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Crittenden George, 50th Wedding Anniv. 1910

CRITTENDEN, COURSON

Posted By: Joy Moore (email)
Date: 11/24/2019 at 12:49:00

WATERLOO COUPLE WEDDED FIFTY YEARS

Mr. and Mrs. George R. Crittenden are Well Known in Northern Iowa.

Mr. and Mrs. George R. Crittenden of Cedar Rapids, well known pioneers, have just celebrated their golden wedding and a glance at their life is almost a history of the state during that time that Iowa had any history worth remembering.

Mr. Crittenden and Miss Annie E. Courson were married in a log cabin in what is now the heart of Waterloo. Elder A. G. Eberhart, long since dead, performed the ceremony, while snow fell outside and the thermometer registered 16 below zero. As a wedding trip, they entered a bobsled and went to visit relatives 150 miles away, in Jackson county.

After several years as a farmer, Mr. Crittenden engaged in the grocery business. Then for twenty-five years he served as city engineer for Waterloo. Later he was in the grain business.
Mr. Crittenden recalls with great vividness some of the events of the early history of Waterloo and the surrounding country.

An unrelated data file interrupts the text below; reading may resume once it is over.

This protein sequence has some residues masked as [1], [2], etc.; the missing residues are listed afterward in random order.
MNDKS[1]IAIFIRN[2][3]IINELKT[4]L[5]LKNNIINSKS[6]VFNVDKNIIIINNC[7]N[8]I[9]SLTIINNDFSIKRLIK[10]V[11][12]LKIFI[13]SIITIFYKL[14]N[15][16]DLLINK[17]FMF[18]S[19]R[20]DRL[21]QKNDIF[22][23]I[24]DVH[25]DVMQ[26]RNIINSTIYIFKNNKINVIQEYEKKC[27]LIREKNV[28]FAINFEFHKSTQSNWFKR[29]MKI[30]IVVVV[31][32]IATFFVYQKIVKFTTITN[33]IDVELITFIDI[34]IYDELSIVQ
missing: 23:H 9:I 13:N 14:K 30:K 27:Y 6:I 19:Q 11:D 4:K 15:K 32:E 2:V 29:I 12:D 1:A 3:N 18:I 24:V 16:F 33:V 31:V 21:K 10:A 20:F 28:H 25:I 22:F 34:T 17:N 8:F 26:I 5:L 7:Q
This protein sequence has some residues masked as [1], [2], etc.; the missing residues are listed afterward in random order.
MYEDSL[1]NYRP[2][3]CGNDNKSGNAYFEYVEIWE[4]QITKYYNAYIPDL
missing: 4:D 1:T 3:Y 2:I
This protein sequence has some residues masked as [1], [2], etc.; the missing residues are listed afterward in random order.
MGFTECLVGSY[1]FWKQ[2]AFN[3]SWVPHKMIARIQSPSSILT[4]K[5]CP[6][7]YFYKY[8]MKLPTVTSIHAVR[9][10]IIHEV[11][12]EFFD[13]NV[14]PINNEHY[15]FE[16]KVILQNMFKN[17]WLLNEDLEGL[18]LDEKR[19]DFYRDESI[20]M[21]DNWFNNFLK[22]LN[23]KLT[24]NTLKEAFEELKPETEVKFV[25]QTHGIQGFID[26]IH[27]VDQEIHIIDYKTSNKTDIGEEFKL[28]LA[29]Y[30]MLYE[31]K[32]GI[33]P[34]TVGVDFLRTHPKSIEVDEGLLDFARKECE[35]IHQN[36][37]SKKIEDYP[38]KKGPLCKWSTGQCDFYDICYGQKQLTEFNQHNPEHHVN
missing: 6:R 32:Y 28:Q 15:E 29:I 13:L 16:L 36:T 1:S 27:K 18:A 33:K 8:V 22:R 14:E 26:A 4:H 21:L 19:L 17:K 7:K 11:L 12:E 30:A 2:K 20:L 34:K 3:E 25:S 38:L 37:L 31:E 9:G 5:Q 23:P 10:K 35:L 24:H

The year 1858 is known as the year of the big flood and it is remembered that that year nearly everything that was not tied, nailed or otherwise permanently secured to the earth floated away.

This is particularly true of the west bank of the river. It was in that year that the Dubuque Sioux City line of railroad was surveyed through this country and after the big flood the citizens took hold of the levee which had been thrown up by the railroad contractors and utilized it as a shield against high waters, which in that early day came every year.

The Illinois Central began to run trains into Waterloo in 1860 and during the winter of ’60-‘61 the citizens of Waterloo were called upon several times to form “snow bees” for the purpose of shoveling the trains out of the deep drifts between Waterloo and Jesup. That winter was remarkable for its heavy snows. The men would shovel like all possessed for several days and at night could just see the distant engine. They would retire for the night with the comforting reflection that on the morrow the train would be released and the town sup¬plied with necessaries and the eastern mail received.

Over night another heavy snow would fall and the train would be just as far away as before the shoveling was commenced, initially the effort to shovel out the train was abandoned and the spring thaw was awaited for relief.

Source: Twice-A-Week Plain Dealer Jan. 14, 1910, P2, C5


 

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